I had just installed coverage and run it a few times when I noticed a .coverage file hanging around in my repo, which is -- according to the file utility -- a 8086 relocatable (Microsoft) file. And then I did this, because I had no idea what it was and wanted to know what was inside it...

~/repos/personalsite(master 7↑)$ cat .coverage
...lots of output...
≤☃─☃┼±@≤⎽☃└:·/⎼e⎻⎺⎽/≤☃─☃┼±⎽☃└↓c⎺└/≤☃─☃┼±⎽☃└(└▒⎽├e⎼ 7↑)$ 

Even when I pressed Enter a couple times it remained like that. Not only that, when I typed into the command line, characters that I didn't expect showed up, e.g.

$ ↓┘ ┼⎺├ ⎺┼┌≤ ├▒▒├┬▒≤ ☃⎽ ├▒e⎼e ┼⎺├

The only solution was for me to close the (tmux) window. I'm just wondering (a) why this happened, and (b) if there's any way to fix this next time I happen to do this?


For question a): this depends on which type of terminal you have. Just do a echo $TERM to see which type of terminal you have. xterm should be fine. I had this problem a lot when connecting via serial console and the only working type of terminal was vt100 (an old but very compatible terminal). Also when changing $TERM to vt100 via SSH I had the same problem.

for question b): executing the command reset should do the trick. Maybe you see the command also in gibberish but it should work.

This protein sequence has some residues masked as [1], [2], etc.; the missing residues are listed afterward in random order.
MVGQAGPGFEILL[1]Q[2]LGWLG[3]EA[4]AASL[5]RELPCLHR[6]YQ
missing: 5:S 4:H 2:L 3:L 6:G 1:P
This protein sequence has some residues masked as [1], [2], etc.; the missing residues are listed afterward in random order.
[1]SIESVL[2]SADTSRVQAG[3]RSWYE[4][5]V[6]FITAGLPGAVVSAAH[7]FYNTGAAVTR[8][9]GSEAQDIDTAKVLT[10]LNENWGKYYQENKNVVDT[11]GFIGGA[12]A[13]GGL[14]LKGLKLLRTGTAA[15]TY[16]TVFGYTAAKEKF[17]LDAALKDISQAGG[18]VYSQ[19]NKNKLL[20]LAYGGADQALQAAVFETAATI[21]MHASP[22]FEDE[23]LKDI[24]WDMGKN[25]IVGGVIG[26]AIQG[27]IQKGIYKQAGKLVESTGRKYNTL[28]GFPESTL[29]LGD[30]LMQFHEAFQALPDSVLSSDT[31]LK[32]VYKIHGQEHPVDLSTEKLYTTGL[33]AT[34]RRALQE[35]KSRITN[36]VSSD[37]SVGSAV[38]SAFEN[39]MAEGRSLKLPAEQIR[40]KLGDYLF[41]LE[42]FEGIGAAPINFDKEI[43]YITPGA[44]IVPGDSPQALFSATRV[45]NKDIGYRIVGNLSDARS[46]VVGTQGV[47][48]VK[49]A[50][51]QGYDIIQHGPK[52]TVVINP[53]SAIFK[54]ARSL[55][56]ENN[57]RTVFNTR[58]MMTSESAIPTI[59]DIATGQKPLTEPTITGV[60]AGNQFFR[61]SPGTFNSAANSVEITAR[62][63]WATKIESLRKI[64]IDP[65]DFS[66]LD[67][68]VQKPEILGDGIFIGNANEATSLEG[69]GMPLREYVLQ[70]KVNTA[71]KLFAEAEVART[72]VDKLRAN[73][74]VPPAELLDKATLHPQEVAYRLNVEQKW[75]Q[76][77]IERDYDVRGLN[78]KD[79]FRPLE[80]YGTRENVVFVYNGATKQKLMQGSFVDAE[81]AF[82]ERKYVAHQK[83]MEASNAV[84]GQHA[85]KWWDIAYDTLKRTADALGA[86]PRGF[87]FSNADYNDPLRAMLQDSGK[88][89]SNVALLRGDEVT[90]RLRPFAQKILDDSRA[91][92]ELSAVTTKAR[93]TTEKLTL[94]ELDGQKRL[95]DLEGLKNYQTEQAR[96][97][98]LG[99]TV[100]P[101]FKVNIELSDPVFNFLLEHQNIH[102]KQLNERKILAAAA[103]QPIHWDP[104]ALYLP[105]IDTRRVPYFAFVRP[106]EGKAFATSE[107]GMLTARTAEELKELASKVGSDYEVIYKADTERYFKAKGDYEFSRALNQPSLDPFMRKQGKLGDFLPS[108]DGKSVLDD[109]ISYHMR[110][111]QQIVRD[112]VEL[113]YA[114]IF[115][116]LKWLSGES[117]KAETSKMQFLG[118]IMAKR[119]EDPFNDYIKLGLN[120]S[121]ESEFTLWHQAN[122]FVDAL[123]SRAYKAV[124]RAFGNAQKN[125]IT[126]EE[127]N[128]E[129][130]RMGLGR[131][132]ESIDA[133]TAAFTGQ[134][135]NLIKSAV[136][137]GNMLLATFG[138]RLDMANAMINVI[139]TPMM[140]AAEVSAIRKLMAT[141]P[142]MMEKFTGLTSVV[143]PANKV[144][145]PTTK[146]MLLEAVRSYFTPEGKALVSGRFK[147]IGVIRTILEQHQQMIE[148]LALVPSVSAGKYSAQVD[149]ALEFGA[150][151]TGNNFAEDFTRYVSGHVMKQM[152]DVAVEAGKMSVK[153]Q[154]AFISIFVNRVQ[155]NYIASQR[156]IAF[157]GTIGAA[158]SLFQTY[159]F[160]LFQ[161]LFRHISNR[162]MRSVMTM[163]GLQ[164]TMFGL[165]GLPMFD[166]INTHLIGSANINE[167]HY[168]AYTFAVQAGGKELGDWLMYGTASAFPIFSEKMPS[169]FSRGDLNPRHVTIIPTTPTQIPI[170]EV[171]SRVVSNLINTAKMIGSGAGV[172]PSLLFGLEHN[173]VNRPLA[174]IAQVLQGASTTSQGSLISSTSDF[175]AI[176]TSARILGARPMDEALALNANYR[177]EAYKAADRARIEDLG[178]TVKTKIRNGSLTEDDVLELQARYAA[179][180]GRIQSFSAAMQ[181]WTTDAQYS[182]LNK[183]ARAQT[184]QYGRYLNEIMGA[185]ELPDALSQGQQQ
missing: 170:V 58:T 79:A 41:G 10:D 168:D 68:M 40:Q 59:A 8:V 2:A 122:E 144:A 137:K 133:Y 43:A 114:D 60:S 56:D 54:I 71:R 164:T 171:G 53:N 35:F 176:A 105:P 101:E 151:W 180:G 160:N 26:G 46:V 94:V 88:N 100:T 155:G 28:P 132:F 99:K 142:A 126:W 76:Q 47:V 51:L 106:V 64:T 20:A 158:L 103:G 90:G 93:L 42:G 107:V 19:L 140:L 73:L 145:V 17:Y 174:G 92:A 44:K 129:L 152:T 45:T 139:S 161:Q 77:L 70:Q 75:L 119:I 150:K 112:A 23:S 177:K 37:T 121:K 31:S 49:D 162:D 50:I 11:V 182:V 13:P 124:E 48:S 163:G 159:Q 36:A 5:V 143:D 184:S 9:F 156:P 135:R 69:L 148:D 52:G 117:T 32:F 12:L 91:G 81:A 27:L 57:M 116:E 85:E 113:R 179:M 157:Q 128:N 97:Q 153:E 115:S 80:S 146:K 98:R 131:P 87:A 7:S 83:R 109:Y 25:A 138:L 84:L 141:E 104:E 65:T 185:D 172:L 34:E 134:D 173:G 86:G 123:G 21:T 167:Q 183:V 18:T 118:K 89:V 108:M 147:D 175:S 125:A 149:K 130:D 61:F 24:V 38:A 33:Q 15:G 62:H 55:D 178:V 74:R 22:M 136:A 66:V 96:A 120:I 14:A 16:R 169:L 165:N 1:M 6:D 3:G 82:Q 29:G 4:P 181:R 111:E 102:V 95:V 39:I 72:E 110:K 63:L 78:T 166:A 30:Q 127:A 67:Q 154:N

Just for clarification: this happens every time you try to do cat on a binary encoded file, not specially .coverage files.

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  • Or use stty sane. – LawrenceC Oct 16 '13 at 21:14
  • Using "reset" fixed the issue on a Check Point firewall console from expert mode. THANK YOU noggerl! – David Oct 1 '15 at 2:09

The literal character ^N can cause this behavior on certain terminals when printed. cat printed that character when trying to read the binary encoded file.

To reproduce this behavior, you can write the ^N character to a file using literal character entry in vi. Open vi, enter Ctrl-vCtrl-n in insert mode, and save the file. If you cat this file, your terminal's encoding will be borked.

The literal character ^O reverses this behavior, and can be written in vi by entering Ctrl-vCtrl-o.

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  • Thank you! I tried to diff two .vimrc files and got into this state. Typing Ctrl-v Ctrl-o Enter on the command line fixed it. Wow. (reset also fixed it, but I prefer this solution). – gilly3 Mar 22 '18 at 16:26

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